Adult mosquitoes were collected from households in 3 cities over a four-day period, once a month. Each city had between 15 and 40 trapping sites, depending on the year (Fig. 1, Supp. Table 1). The study cities occupy a latitudinal transect at the northern edge of the geographic range of Ae. aegypti(Fig. 1a).At the southern end of this transect is Hermosillo, Sonora, Mexico (29.0989° N, 110.9542° W); A city where the Ae. aegypti population has maintained local, seasonal transmission of the dengue viruses. At the center of the transect is Nogales, Sonora, Mexico(31.1907° N, 110.5645° W)which saw its first cases of local transmission in 2014, during the study period; At the northern end of this transect is Tucson, Arizona, USA, (32.2217° N, 110.9264° W)which has no documented cases of locally acquired dengue fever before or during the study period.Thistransect of the Sonoran Desert occupies 394.2 km and a range in elevation from 210 m (Hermosillo, Mexico) above sea levelto 1,199 m (Nogales, Mexico). Collections were limited to the 3 months of the monsoon season, July, August, and September (sometimes in October), due to the significant seasonal increase in mosquito abundance following summer monsoon precipitation events and subsequent dengue transmission (Supp. Table 2).
Mosquito sampling and testing for bias
Biogents (BG) Sentinel traps were baited with octanol and lactic acid lures and were either connected to a battery or to a household electric supply. BG Sentinel traps have been found to be about as efficient as human landing rate or backpack aspirators and more efficient than oviposition traps for evaluating abundance in the field[47–49]. BG Sentinel traps have a slight bias for host-seeking Ae. aegypti females and the location of the trap is a potential source of bias against nulliparous females. Also, adult mosquito abundance is not affected by the use of insecticides indoors. In essence, known trapping biases would result in over-sampling of our target group of blood-fed females, which is preferable for public health surveillance.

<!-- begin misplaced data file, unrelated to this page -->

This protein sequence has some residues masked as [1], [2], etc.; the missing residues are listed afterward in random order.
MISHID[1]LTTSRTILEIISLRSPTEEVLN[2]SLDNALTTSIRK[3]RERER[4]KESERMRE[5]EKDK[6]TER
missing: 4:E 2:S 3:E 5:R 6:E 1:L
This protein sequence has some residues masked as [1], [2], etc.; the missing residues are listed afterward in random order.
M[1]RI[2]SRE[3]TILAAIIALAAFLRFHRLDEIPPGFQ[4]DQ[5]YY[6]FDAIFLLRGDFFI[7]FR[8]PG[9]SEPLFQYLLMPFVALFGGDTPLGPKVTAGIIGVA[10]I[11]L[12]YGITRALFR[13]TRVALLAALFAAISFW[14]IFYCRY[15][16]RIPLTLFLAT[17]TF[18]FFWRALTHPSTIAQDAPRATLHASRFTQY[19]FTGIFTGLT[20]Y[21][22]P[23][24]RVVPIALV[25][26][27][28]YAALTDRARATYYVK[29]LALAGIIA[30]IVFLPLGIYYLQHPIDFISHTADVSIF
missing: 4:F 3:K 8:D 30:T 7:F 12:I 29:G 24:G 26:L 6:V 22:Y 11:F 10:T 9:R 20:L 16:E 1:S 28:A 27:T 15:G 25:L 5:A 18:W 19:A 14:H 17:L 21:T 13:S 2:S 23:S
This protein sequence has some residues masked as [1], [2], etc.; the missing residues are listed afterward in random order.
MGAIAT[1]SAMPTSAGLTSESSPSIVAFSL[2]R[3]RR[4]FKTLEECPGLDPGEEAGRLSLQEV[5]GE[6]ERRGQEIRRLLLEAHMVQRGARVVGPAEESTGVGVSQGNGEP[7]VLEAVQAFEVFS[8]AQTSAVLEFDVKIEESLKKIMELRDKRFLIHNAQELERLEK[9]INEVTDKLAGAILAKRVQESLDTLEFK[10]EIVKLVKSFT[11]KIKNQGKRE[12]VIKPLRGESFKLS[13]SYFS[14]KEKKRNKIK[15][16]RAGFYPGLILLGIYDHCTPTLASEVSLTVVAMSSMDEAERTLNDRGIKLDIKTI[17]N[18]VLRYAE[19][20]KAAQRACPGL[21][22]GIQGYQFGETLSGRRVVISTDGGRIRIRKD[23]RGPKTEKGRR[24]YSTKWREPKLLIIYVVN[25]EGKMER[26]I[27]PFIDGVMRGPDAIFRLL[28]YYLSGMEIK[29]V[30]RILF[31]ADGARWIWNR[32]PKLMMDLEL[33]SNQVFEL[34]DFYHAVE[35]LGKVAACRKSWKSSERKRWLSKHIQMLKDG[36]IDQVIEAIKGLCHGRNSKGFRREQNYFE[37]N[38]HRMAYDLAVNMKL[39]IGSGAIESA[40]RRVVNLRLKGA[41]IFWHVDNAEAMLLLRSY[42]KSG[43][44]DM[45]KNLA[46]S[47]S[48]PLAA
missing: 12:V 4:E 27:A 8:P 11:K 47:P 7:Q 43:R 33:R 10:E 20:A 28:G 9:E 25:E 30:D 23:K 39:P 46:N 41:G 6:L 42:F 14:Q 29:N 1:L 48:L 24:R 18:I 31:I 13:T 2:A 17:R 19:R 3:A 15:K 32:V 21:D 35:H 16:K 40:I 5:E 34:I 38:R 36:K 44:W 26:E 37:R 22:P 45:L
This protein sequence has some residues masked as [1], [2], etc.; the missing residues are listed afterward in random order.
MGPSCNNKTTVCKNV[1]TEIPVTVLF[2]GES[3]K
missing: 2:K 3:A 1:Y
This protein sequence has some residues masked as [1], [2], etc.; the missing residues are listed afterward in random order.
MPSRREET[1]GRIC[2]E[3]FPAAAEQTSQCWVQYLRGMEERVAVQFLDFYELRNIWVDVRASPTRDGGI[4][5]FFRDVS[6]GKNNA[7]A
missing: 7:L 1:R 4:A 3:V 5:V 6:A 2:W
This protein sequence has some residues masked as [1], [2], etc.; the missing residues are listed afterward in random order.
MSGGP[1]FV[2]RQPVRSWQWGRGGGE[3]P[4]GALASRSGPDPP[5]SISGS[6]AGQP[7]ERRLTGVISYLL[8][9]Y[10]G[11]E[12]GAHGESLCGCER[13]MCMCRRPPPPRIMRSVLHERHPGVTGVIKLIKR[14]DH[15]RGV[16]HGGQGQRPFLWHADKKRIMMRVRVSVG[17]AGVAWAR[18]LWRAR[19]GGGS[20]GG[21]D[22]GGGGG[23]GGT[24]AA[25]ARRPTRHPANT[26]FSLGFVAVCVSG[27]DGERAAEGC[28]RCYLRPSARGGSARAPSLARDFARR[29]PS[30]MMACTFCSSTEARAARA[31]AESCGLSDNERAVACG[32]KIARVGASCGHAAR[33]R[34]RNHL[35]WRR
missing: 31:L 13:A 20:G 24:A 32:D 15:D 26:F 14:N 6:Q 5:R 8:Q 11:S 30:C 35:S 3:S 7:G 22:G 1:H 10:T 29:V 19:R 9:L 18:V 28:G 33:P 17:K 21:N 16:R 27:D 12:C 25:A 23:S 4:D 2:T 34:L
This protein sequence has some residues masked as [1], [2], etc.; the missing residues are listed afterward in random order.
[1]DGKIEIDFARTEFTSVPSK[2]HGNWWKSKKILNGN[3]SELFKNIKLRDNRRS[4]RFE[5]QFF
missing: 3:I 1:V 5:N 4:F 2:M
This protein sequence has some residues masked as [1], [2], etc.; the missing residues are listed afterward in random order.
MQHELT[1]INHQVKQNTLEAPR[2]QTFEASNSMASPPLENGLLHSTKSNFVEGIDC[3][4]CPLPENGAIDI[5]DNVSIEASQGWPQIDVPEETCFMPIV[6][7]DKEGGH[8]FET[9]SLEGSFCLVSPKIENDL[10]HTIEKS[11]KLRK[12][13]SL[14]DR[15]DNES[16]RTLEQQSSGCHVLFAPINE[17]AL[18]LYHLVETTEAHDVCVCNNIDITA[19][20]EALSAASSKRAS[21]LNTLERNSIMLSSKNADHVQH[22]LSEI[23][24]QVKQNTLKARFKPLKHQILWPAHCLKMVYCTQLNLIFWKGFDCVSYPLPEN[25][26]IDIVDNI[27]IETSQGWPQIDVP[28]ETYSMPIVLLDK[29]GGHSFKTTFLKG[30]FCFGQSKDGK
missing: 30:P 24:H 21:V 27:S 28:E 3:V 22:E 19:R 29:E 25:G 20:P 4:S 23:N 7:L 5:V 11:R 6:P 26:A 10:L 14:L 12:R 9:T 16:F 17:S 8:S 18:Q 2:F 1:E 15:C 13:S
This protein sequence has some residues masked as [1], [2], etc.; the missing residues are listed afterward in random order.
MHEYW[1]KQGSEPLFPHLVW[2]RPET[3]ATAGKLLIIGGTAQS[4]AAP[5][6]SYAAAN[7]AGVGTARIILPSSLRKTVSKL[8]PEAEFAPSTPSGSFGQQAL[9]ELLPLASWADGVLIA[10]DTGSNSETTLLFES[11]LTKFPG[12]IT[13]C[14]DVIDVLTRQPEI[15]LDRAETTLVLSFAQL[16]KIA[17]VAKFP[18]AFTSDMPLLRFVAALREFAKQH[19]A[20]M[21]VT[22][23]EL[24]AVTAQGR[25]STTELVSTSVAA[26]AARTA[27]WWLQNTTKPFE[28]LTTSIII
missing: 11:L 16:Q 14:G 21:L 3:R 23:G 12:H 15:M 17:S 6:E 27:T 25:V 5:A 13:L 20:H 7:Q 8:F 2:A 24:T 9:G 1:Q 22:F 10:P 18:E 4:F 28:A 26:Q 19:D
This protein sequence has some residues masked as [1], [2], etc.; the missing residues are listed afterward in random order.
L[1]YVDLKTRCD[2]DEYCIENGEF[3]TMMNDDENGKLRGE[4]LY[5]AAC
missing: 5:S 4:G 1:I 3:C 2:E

Adults collected from traps were aspirated into containers and taken to locations within each city for quantification and then transported to the central laboratory in Tucson for analysis. Dead adult females were counted and included in abundance data but not included in any parity or age analyses. Live females were stored in a -80º C freezer until processing (N= 3,920 measures of individual size and N = 4,739 individuals analyzed for parity status). Since traps were only checked once a day during the collection periods, some mortality occurred in the field-collected females that could have caused a bias in the body size of the surviving females. To test if there was a size bias due to differential survival in the trap, dead females from Tucson (N = 60) were measured and compared to live females (N = 78) from the same subset of sites and months. Dead females from Nogales and Hermosillo were discarded and unable to be analyzed for this purpose.
Mosquito age and parity assessments
Ovaries were dissected to determine parity. Visual inspection of trachea in the ovaries allowed us to determine whether a female had completed a reproductive cycle, or not[52,53]. Tracheae that are tightly coiled are considered nulliparous, having never completed a reproductive cycle. Individuals with extended tracheae are considered parous, since once the tracheae extend to transport oxygen to developing eggs they will not recoil. Individuals determined to have completed a reproductive cycle, and/or had a visible, undigested blood meal, and/or eggs were all considered as parous. Parity serves as a physiological marker of age and for observing changes over time in biting persistence and the human/mosquito contact rate, for a given location[53–55]. In this study we characterized females with a visible bloodmeal as parous, therefore it is more accurate to consider parity in this context as a measure of the percent of blood-fed females in a population.